The generalization of function builders to work with more-or-less arbitrary statements opens up the potential for better type inference through multi-statement closures. For example, right now a single-expression closure can infer a closure result type:

let result = someCollection.map { $0.method() }

but a multi-statement closure does not:

let result = someCollection.map { 
  if $0.someProperty {
    return $0.method() 
  }
  return $0.someOtherMethod()
}

and one will have to provide some type annotations to make this code compile. We should be able to infer the result type of the closure to avoid the need for extra type annotations.

No promises, of course, but it's fun to see where improvements in the architecture and implementation of the type checker can take Swift, especially in making function builders more powerful and more expressive.

Doug

64 Likes

Inferring result type of multi-expression closures would be a BIG win! Looking forward to the day this ships, if possible :grinning:

22 Likes

I wonder if this would allow omitting the return type declaration on functions and computed properties to further reduce the visual noise:

var radius: Double
var diameter { radius * 2 }

@Douglas_Gregor that's a great insight into what's been going on and some fantastic progress made by you and the team. The beauty of a lot of these features is that they concentrate on a lot of 'quality of life' improvements which are a huge step forward and massively appreciated in the day to day world of Swift development. Having posts like this to highlight the extraordinary effort needed to make these improvements possible really brings those achievements to the forefront.

8 Likes

This feature would be possible, yes. I would oppose such a feature, for both a philosophical reason and a practical one:

  1. When looking at a declaration, it should be obvious what the type of that declaration is, so that you know how to use it. If you have to reason through the implementation of a function to figure out a return type, it affects code readability. This is the reason Swift doesn't allow one to omit the result type of a function in the declaration, even though we could (technically) implement it in the compiler.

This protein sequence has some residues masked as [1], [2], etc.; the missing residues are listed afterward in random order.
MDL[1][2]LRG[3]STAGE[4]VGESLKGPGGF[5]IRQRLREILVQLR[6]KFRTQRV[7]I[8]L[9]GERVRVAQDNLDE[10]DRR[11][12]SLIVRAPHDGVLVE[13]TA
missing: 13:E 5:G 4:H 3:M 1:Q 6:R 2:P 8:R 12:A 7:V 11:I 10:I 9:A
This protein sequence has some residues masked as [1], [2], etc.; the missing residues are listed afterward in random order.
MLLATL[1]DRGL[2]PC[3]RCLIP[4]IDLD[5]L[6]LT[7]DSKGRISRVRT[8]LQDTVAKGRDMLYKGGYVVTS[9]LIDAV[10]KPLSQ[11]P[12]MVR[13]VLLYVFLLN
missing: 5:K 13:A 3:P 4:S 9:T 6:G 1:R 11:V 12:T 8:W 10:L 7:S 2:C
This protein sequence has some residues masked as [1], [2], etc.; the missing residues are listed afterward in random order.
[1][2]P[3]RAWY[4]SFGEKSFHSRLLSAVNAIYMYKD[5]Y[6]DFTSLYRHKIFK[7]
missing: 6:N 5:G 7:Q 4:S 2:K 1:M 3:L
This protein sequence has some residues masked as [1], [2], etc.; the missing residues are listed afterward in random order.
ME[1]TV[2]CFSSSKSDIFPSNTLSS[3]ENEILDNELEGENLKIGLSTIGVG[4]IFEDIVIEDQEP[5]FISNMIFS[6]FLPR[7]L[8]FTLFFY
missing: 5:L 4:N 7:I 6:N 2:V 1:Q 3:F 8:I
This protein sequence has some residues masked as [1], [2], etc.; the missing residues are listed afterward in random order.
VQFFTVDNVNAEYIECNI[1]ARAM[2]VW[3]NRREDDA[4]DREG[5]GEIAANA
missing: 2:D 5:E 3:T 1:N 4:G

2. Compile-time performance suffers when there is no barrier between the declaration and body of a function, because it means that every source file that makes a use of that function (e.g., to call it) must also type-check the entire body of the function.

Swift does allow

var circumference = Double.pi * diameter

which I regret due to (1) and has been demonstrated to cause compile-time performance problems in real-world Swift projects (2).

Doug

15 Likes

It is fun! Thanks for the update.

+1, both this and not having to explicitly discard unused arguments would be awesome!

2 Likes

Am I correct to assume that the opaque return types are what is intended to be used when the return type isn’t known?

It depends. Opaque result types are the right tool when you don't want to expose the concrete type you're producing to your clients. If the problem is that you don't know how to write out the type... I'd suggest writing the wrong type and letting the type checker tell you.

Doug

Have Xcode 11.4 beta 1 toolchain include these changes?

2 Likes

Xcode 11.4 contains Swift 5.2. Only those changes that I’ve said are in 5.2 or earlier will be there. “Master” development snapshots from Swift.org will have the latest.

1 Like

Exciting! Might this at last lead to a fix for this longstanding issue?

1 Like

It should make that easy to fix.

5 Likes